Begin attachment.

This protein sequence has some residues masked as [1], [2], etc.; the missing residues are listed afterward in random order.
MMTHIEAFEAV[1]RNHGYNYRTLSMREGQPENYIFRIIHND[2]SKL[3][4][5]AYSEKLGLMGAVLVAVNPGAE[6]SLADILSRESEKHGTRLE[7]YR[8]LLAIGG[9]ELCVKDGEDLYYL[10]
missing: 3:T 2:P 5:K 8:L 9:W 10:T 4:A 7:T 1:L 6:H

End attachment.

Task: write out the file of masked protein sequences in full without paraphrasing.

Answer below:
This protein sequence has some residues masked as [1], [2], etc.; the missing residues are listed afterward in random order.
MMTHIEAFEAV[1]RNHGYNYRTLSMREGQPENYIFRIIHND[2]SKL[3][4][5]AYSEKLGLMGAVLVAVNPGAE[6]SLADILSRESEKHGTRLE[7]YR[8]LLAIGG[9]ELCVKDGEDLYYL[10]
missing: 3:T 2:P 5:K 8:L 9:W 10:T 4:A 7:T 1:L 6:H